State must finance the electoral process and not any political party!
The privileged status of “recognised” parties must be ended!
Statement of the Central Committee of Communist Ghadar Party of India, 27th August, 2013
The controversy over the applicability of the Right to Information Act to political parties has raised some fundamental questions of principle. First, are political parties public authorities and should they be accorded the status of public authorities? Secondly, will a law requiring full disclosure of information about the sources of party funding address the problem of money power influencing electoral outcomes?
The Central Information Commission (CIC) has pointed to the significant amount of subsidies and privileges enjoyed by the six “recognized national parties” – namely, Congress Party, BJP, CPI(M), CPI, Bahujan Samaj Party and Nationalist Congress Party. It has argued that “in spite of being non-governmental, the political parties come to directly or indirectly influence the exercise of governmental power. It would be odd to argue that transparency is good for all state organs but not so good for political parties, which, in reality, control all the vital organs of the state”.
The fact that political parties are permitted to control the state is at the core of the problem with the existing political system. For the people to become the decision-makers, it is essential to prevent political parties from usurping the right to decide for all.
The main problem with the view expressed by the CIC is that it accepts and reinforces the role of political parties as the gatekeepers of political power, thereby blocking the path to people’s empowerment.
It has to be recognised that any set of citizens have the right to form a political party of their choice. Every individual member of society has the right to join or support any political party of his or her choice, or not to join or support any party. A political party, by definition, represents the interests of a particular group or class of persons. While it has social responsibilities, it must not be permitted to become a public authority. No party must be permitted to use the State in its own interest, as was done, for instance, to carry out the genocide of Sikhs in 1984 and of Muslims in Gujarat in 2002.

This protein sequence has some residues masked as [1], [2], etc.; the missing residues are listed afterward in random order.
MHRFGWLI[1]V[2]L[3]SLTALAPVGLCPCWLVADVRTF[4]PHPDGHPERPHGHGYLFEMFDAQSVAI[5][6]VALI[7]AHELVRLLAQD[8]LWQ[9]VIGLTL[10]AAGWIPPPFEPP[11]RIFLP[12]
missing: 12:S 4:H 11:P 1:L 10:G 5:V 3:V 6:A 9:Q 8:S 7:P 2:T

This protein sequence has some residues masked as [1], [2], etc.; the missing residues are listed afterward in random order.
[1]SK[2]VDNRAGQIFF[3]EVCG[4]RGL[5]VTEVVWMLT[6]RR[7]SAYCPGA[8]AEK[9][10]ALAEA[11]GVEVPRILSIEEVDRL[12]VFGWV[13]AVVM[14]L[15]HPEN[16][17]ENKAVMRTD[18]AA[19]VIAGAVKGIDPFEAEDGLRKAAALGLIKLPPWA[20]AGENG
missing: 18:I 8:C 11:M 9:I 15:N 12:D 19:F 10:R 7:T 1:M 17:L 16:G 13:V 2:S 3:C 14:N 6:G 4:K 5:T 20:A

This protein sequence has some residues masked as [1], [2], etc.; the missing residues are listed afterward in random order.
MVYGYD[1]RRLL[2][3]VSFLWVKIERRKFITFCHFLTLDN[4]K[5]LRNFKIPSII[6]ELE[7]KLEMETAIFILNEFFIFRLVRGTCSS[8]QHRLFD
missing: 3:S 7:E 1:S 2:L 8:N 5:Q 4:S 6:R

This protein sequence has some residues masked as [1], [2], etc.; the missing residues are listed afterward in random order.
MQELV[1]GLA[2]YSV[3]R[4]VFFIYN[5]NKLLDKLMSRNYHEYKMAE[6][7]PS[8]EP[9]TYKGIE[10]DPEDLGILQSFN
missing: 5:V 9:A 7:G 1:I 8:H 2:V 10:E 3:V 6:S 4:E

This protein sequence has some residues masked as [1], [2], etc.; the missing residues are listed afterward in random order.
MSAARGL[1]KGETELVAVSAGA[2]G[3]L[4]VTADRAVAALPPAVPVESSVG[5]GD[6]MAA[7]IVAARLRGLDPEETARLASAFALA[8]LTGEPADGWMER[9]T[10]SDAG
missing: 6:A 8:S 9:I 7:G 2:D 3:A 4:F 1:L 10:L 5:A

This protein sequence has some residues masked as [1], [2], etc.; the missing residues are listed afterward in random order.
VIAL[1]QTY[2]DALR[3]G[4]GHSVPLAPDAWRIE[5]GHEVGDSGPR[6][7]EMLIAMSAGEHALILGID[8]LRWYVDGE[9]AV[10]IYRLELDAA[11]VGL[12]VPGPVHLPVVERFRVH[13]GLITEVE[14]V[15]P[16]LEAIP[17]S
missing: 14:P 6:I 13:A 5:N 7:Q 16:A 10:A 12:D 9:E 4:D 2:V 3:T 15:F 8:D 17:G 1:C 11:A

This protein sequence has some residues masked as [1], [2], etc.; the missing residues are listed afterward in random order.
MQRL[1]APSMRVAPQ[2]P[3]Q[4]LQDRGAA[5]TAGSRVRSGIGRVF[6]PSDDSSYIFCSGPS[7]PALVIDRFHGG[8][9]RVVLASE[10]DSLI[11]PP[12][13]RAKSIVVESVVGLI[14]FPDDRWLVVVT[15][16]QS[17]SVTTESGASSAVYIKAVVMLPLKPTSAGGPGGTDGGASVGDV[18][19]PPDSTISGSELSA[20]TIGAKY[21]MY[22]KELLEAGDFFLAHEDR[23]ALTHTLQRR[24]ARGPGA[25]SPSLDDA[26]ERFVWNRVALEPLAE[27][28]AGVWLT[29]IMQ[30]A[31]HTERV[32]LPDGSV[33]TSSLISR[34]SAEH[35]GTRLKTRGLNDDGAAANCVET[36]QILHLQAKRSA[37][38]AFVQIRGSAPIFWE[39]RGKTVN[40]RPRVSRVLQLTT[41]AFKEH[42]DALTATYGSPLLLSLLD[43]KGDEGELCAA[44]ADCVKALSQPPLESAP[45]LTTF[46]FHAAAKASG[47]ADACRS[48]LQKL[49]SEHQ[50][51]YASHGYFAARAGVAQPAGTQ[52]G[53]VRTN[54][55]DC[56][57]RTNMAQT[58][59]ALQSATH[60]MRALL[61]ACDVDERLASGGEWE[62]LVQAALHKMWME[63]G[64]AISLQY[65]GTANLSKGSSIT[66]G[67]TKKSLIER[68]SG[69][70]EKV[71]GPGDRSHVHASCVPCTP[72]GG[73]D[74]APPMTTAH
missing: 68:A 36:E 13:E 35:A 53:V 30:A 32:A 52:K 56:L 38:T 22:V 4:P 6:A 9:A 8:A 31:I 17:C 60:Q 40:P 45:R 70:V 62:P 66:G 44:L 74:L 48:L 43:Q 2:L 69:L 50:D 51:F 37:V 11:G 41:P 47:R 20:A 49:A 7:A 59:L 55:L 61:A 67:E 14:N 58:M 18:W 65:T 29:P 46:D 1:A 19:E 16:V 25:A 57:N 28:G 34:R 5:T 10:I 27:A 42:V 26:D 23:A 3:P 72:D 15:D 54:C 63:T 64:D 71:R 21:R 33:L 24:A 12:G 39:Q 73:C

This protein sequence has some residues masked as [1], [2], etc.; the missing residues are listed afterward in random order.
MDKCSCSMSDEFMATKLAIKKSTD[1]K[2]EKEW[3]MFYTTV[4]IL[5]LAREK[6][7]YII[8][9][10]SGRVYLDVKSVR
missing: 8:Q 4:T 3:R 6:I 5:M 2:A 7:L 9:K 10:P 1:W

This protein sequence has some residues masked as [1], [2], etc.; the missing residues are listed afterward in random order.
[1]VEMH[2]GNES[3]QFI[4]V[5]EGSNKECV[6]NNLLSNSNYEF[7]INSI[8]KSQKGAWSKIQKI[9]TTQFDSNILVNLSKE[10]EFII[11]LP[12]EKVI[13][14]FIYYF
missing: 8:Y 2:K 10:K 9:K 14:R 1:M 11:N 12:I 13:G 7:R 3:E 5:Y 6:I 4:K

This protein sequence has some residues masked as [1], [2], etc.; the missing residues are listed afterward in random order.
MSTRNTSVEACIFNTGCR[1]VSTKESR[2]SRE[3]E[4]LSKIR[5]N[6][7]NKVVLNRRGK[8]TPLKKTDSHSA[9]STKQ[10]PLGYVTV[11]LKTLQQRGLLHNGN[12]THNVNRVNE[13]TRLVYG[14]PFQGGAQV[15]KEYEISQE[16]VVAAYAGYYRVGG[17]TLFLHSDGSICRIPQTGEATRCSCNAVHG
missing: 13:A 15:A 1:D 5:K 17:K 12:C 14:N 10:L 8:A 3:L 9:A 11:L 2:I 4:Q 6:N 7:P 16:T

Another problem with the argument of the CIC is that it applies only to the officially “recognized” parties that receive state funding in numerous forms, including subsidized office space and free TV time on Doordarshan. The vast majority of political parties in our country do not receive any kind of state support. This is a major discrimination, an unfair advantage enjoyed by those parties that have a track record of winning elections in the past. It places all the other parties at a disadvantage. It has created an uneven playing field between the older entrenched parties and the vast majority of smaller and newer parties. Instead of addressing this problem, the CIC is proposing to further consolidate this discrimination and privileged status of the so-called recognised parties, by declaring them to be public authorities.
Those who are disgusted with the rising degree of corruption and criminality in politics must recognise that public subsidizing of one set of parties is itself a form of political corruption. We must demand that all such funding be immediately withdrawn.
The six nationally recognised parties have challenged the CIC verdict by arguing that they are not public authorities. However, they are all trying to justify the state subsidies and privileges they enjoy. If they are not public authorities, why should they receive public funding?
There is no justification for spending even one rupee of public money on any political party. Political parties and all their activities must be funded by their respective members and supporters.
It must also be recognised that political parties have rights that go with their duties. While their political aim and program must be publicly known and they must be answerable for their public actions, they have the right to keep internal organizational matters confidential. To demand that a political party must have no secrets is in violation of the right to privacy. It is a move in the direction of fascism – that is, to the complete subordination of the rights of individual citizens and their collectives to an all-powerful State.